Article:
Well, one of my colleagues today mentioned that the water closets at work were unusually active today, and my theory is that, because two-thirds of the typical human body is made up of water, the eclipse caused people to egest.  Indeed, studies have shown that gravity has a very real effect upon gastric emptying.

I look forward to being offered Fellowship of the Royal Society as a result of this amazing discovery.  In the meantime, however, it's back to reading more Bill Bryson.

Wednesday, 18 March 2015

What Shall I Write About (Bill Bryson apparently)

I'm sat at my computer.

This isn't an unusual event for a geek like myself.  Off the top of my head I'd guess that I spend something like 19 hours a week on my computer, playing games, checking emails, watching YouTube videos, all that sort of thing.  Indeed, we have the attic designated as a "computer room", with desks, computers, husks of old PCs and stacks of components that would probably be of use to people if only the component managed to make its way from Location A to Location B, be fitted into another PC, drivers installed, system configuration tweaked, component removed again because it wasn't working, component blown on (because nothing makes a piece of computer hardware work like a momentary breeze of lung-processed air and sputum), replaced, new drivers installed, various forums searched via Google, even resorting to trying the Microsoft Windows Diagnostic software (which as far as I can tell does nothing except display various windows on your computer and taking up sufficient time for you to make a cup of tea) until you discover that the component in question is only compatible with Windows 7 service pack 9 (with hotfix KB18947391734810), and not Windows 7 service pack 10 (with hotfix KB18947391734811) and you end up eBaying the thing, selling it for seven quid and spending nine pounds mailing it to the lucky buyer.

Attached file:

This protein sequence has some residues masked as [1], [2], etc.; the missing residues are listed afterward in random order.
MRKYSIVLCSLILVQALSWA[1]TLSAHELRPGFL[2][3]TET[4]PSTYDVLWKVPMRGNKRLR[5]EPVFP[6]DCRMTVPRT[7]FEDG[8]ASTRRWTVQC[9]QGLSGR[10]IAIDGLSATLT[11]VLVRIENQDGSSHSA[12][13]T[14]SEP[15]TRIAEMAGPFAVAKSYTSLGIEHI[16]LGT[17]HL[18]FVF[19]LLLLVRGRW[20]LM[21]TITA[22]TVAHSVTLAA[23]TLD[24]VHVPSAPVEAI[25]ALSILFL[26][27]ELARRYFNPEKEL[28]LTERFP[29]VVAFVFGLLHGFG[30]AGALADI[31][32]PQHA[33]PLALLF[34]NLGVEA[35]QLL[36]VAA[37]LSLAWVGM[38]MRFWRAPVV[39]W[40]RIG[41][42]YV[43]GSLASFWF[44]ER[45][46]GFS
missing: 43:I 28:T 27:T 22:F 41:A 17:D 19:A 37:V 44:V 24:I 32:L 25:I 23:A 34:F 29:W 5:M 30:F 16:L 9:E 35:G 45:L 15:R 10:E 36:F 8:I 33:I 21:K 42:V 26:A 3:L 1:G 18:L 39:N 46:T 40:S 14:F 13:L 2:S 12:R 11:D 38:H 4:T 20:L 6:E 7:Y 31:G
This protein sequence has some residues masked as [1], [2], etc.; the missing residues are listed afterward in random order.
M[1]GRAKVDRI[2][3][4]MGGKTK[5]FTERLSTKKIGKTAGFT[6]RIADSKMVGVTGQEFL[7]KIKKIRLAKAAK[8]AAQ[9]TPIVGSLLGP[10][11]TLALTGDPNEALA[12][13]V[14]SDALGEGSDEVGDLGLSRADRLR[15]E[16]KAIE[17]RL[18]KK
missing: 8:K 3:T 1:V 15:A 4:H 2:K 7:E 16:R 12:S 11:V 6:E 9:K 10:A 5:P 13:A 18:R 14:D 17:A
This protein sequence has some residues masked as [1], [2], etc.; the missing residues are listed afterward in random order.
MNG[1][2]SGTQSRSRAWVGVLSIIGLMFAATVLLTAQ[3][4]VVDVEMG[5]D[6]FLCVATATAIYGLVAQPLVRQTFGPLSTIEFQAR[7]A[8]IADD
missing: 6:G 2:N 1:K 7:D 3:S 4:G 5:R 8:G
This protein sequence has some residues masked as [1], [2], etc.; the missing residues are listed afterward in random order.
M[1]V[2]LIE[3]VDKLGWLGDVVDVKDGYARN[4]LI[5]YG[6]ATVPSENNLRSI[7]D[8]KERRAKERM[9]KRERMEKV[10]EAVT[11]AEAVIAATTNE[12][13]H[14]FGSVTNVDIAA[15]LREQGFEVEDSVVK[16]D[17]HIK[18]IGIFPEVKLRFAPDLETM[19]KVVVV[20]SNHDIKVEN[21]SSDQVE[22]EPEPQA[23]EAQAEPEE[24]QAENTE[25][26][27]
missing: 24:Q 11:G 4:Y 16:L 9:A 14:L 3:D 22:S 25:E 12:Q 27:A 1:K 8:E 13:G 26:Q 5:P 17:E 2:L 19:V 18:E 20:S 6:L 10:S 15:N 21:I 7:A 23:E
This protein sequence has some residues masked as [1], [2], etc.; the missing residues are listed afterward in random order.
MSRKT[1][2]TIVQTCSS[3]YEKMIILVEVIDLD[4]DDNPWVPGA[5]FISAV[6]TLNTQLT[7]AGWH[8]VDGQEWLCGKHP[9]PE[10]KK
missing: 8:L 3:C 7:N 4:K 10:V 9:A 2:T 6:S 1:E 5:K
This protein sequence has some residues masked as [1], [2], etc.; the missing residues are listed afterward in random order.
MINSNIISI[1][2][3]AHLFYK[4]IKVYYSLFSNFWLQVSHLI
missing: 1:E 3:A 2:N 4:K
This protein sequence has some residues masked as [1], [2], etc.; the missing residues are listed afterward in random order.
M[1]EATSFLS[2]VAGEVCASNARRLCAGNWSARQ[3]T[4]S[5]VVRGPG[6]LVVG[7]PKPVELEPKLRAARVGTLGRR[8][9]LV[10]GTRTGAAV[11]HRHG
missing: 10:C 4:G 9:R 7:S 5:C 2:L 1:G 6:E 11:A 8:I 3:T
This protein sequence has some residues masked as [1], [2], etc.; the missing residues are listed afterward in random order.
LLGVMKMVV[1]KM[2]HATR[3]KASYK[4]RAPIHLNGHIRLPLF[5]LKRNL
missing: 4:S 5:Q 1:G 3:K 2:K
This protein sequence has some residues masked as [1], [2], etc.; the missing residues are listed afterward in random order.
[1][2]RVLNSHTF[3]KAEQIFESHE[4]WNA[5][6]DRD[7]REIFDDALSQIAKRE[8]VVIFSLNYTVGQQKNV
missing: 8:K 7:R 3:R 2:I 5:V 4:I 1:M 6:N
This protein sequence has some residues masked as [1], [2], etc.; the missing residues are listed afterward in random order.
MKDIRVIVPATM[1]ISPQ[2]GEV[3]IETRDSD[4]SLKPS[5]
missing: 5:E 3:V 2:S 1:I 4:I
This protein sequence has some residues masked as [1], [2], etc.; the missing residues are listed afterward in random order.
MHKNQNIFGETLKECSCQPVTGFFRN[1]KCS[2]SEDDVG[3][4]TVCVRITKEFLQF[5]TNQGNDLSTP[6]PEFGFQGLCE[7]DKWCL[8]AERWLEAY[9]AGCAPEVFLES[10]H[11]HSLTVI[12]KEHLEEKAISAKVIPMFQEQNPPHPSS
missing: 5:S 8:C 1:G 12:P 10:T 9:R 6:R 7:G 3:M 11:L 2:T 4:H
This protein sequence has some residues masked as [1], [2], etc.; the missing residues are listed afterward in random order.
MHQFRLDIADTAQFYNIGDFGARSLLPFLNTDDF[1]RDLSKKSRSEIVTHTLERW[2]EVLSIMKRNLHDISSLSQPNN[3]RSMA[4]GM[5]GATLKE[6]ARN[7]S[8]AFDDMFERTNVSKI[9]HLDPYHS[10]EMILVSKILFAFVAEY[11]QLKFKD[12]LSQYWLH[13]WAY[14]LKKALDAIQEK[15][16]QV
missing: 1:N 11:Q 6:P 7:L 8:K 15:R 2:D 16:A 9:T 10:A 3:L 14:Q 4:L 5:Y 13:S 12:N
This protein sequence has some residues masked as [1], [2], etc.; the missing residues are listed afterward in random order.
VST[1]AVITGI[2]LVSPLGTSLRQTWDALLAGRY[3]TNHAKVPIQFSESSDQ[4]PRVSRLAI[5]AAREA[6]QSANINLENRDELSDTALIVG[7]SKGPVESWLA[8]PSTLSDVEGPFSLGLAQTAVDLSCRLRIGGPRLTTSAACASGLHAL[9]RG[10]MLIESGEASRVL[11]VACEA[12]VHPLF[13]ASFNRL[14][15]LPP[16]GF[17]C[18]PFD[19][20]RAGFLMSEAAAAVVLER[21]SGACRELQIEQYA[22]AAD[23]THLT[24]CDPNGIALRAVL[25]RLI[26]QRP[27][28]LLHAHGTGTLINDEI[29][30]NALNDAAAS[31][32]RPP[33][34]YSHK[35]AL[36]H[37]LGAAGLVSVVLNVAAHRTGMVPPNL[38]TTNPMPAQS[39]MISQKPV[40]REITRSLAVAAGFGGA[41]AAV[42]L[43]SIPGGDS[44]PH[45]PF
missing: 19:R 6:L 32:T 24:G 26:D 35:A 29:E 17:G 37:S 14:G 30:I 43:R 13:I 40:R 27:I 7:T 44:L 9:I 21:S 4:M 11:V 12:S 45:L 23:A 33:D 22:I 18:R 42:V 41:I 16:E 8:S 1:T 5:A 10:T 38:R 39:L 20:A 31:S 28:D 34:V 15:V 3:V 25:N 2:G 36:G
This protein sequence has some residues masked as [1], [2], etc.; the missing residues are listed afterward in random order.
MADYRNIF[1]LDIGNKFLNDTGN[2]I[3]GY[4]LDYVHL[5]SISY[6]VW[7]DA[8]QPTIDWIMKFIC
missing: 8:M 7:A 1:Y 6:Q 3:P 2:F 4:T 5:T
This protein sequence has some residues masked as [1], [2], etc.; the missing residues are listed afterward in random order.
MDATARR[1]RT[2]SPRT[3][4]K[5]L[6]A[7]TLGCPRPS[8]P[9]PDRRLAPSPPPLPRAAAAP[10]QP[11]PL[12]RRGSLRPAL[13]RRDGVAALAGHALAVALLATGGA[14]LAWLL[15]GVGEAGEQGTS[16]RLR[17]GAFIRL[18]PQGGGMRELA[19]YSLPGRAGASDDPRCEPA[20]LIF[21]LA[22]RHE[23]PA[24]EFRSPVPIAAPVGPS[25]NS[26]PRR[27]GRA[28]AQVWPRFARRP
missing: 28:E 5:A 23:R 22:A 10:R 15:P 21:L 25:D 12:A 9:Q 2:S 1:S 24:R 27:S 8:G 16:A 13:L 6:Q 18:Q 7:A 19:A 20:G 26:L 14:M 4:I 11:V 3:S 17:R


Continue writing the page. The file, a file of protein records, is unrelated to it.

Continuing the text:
I've recently discovered the works of Bill Bryson, a writer and author.  Many people will be well aware of Bill's work, but I hadn't read any of his material until this week.  I was vaguely aware of Bill as a "travel writer", which I must admit had made me exclude him for consideration when purchasing books - travel writing makes me think of something writing about the delights of some sort of Caribbean or South American resort, the sort of place that I am unlikely to ever visit and therefore have little interest in carrying out homework upon.  I live in northern England, where the weather is variable and the language clear and often heated - my desire to experience a place in which these two characteristics are swapped is limited.